Netherlands moves to reopen businesses a week ahead as economies come alive across Europe

Netherlands moves to reopen businesses a week ahead as economies come alive across Europe

Amid sentiment that Europe has seen the worst of the Covid pandemic, Prime Minister Mark Rutte said they were doing this as quickly as possible, but responsibly.


Dutch Prime Minister Mark Rutte speaks during a press conference in The Hague, Netherlands, on May 6, 2020. | Photographer: Bart Maat/AFP via Getty Images

Amsterdam: The Netherlands accelerated a plan to reopen more of its economy, echoing moves elsewhere in Europe amid signs the coronavirus outbreak is coming under control.

The nation will allow hairdressers, nail salons and beauty parlors to start work again on May 11, moving its schedule up by at least a week. Restaurants, bars and movie theaters will reopen starting June 1, with restrictions to comply with the “1.5 meter society,” Prime Minister Mark Rutte told reporters at a televised briefing in The Hague on Wednesday.

“We’re doing this as quickly as possible, but not quicker than responsible,” Rutte said. “Caution now is better than regret afterward.”

Across Europe, economies are coming alive again amid optimism the worst of the virus is over. Neighboring Germany is taking its biggest step yet to ease containment with preparations to open restaurants and all shops as well as to restart professional soccer games. Danish Prime Minister Mette Frederiksen meanwhile said restaurants, shopping malls and big retailers may reopen as early as Monday.

In France, deaths linked to the coronavirus rose at the slowest pace in three days on Wednesday, falling below 300 fatalities.

Cautious Steps

Today’s announcement in the Netherlands makes for a more decisive move after the country’s first careful step two weeks ago allowed some schools to reopen under certain conditions.

Prostitution, which is legal in the Netherlands, is allowed to restart on Sept. 1, Rutte said.

In Spain, islands, bars and restaurants on four islands were allowed open with restrictions on the number of clients and special safety requirements, in a prelude to how the reopening will be managed in the rest of the country over the coming weeks. In France, Prime Minister Edouard Philippe is scheduled to provide details on Thursday on the country’s exit from strict confinement starting May 11.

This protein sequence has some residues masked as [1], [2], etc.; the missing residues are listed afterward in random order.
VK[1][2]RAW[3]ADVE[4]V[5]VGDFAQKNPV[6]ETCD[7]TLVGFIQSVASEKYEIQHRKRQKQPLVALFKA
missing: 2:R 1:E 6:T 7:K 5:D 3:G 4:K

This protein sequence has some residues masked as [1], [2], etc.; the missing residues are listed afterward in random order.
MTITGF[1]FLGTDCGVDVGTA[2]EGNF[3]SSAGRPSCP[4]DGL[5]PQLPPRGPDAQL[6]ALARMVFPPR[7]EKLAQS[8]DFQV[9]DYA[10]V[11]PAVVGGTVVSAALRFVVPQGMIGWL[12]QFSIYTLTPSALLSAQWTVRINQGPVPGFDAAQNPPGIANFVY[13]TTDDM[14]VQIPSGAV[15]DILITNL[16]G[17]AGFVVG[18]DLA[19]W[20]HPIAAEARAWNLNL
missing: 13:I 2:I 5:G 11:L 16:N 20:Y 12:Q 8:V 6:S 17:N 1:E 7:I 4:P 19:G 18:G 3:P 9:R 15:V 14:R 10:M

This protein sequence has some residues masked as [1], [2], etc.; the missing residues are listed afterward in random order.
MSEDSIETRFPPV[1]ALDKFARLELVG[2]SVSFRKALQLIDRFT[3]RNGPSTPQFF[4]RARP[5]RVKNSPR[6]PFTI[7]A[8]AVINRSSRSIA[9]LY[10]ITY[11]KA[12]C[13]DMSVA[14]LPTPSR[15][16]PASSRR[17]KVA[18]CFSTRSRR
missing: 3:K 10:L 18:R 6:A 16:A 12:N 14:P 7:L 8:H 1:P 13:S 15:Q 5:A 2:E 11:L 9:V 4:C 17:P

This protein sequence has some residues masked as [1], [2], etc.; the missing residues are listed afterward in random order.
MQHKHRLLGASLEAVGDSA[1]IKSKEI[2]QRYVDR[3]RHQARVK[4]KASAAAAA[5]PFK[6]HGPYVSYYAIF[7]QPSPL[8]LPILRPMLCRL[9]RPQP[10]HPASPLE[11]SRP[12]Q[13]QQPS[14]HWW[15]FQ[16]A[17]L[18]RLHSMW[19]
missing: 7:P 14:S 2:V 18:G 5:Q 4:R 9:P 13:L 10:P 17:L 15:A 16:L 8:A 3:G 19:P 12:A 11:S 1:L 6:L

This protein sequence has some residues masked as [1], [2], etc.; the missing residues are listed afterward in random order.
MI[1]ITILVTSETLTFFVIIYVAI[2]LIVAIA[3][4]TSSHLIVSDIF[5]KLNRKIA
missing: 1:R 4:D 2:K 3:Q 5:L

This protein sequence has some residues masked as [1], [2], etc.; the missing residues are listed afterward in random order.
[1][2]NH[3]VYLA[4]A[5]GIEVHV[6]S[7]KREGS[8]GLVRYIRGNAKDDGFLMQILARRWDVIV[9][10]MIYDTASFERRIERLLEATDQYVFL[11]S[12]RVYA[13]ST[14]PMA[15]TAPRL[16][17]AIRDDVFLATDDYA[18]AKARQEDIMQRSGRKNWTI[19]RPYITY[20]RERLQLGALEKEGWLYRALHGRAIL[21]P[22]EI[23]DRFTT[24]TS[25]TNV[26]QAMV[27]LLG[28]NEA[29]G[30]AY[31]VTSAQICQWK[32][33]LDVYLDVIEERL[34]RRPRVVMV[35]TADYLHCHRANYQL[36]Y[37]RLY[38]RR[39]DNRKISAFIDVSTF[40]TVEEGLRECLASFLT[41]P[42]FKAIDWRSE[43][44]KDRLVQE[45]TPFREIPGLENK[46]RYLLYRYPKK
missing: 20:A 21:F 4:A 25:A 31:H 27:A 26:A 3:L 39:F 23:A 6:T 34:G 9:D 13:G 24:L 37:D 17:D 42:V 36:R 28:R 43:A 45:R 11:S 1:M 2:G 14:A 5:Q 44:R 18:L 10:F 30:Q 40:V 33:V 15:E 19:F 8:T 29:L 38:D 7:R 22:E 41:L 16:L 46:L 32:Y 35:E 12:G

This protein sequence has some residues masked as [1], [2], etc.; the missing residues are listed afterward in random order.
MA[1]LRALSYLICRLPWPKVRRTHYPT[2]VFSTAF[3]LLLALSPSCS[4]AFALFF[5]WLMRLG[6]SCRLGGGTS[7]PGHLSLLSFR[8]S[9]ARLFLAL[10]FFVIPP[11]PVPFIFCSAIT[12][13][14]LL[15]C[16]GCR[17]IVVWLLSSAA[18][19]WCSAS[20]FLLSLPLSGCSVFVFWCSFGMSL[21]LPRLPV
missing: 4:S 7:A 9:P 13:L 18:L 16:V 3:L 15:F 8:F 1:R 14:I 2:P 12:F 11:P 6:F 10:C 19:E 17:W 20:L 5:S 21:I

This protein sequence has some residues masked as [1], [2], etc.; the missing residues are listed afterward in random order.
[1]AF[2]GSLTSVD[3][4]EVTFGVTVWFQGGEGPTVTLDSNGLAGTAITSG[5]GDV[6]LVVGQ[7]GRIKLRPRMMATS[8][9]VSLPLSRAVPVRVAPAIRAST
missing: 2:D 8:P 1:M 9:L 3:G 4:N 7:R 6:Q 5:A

Also read: Spain extends lockdown as virus cases rise again in Europe

Spanish Emergency

Still, caution remains the watchword. The Spanish parliament backed Prime Minister Pedro Sanchez’s request to extend a state of emergency through May 23. The prime minister says he needs to keep the special regime in place to ensure that the ongoing restrictions are enforced and to control the health system.

“Lifting the state of emergency at this time would be an absolute mistake,” Sanchez told lawmakers.

In the U.K., a further 649 people were reported to have died from coronavirus. This brings the country’s death toll to 30,076, making it the first European nation to report more than 30,000 confirmed fatalities. Italy reported rising numbers of new cases and deaths after several days of declines.

Ireland plans to start reopen its economy on May 18, but with new cases and deaths continuing to rise, there’s no certainty that will happen, chief medical officer Tony Holohan told reporters.

“We are seeing a persistent number of infections coming from the community if I’m honest about it, particularly from younger people,” he said. “I won’t sit here today and say we are going to be in position on May 18. But I’m hopeful.”

Also read: Europe eases Covid curbs and hopes it won’t have to retreat